As I have already stated, the story was to be located in nineteenth-century Southampton but was to feature the city’s Emigrants’ Home – a home built to accommodate the influx of emigrants who were entering the city to await transportation by ship to the New World. Furthermore, in order to provide a walking and reading experience that would last between thirty and sixty minutes, the story had to total 5,000 words in length, be connected to between three and six additional locations, and provide a narrative capable of being traversed in more than one way. In response to this brief, I duly wrote ‘The Destitute and The Alien’, the synopsis of which follows:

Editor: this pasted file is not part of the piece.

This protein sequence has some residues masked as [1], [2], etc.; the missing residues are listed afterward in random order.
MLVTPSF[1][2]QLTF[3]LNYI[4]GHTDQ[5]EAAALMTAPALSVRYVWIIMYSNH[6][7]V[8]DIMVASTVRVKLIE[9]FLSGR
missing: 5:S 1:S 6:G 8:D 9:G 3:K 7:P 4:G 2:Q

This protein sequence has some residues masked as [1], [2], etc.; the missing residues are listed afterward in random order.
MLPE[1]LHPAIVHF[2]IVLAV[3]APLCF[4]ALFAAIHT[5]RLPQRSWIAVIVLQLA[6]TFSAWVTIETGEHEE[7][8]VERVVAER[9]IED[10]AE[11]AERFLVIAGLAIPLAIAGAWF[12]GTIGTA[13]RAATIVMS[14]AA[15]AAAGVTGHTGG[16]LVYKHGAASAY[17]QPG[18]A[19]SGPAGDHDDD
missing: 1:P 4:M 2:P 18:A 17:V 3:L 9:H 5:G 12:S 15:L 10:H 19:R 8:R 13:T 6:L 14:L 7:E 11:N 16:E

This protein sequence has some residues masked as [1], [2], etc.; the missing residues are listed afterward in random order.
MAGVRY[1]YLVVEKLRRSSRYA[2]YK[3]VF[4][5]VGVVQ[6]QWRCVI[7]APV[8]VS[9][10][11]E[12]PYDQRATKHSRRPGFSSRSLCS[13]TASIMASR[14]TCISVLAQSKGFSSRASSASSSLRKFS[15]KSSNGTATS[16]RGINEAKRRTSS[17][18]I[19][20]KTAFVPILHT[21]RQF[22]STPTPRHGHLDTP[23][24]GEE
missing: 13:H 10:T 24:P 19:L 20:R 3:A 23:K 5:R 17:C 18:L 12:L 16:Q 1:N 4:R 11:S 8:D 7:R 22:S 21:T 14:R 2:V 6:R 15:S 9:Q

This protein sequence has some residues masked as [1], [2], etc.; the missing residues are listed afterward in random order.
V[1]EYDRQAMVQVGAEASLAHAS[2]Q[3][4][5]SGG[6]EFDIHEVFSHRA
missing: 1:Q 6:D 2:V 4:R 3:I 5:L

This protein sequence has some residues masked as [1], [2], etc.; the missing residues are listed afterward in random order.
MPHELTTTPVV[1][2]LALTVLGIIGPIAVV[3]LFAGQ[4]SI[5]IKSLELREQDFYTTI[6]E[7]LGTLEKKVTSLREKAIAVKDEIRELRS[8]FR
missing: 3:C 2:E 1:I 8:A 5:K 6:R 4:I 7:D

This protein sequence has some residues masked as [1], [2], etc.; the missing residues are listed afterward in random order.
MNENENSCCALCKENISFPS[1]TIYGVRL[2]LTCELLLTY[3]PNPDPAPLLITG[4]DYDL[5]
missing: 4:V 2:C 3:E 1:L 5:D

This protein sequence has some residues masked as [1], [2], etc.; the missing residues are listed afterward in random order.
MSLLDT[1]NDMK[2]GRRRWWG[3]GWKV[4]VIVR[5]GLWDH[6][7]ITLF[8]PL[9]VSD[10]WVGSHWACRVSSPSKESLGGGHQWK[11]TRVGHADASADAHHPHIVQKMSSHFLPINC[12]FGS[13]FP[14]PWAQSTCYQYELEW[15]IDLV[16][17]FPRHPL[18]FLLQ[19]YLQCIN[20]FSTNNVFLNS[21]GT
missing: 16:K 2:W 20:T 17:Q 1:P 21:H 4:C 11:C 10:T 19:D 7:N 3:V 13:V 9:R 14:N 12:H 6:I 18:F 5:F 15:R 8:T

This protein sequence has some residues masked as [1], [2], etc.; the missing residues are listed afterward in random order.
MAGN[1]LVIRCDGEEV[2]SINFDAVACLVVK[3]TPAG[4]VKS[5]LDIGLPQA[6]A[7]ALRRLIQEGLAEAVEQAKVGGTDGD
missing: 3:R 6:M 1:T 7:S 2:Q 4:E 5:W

“It is 1895 and Jack the Ripper now lives in the City of Southampton. Newly promoted to caretaker of John Doling’s Emigrants’ Home in Albert Road, he spends his days fumigating the new arrivals and his nights visiting prostitutes in nearby Simnel Street. For seven years he’s kept his knife sheathed and his predilection for murder and dissection supressed. But with the arrival of Golda – a beautiful Jewish girl fleeing from persecution in the Russian Pale – comes the reawakening of Jack’s psychotic compulsions. Will Golda survive her stay at the Emigrants’ Home to board the ship to take her to the New World? Or will her final destination be the cold mortuary slab? To find out, charge your smartphone, don your walking shoes and head for the City of Southampton. In ‘The Destitute and The Alien’, streets you never knew existed, and likewise histories, await your exploration…”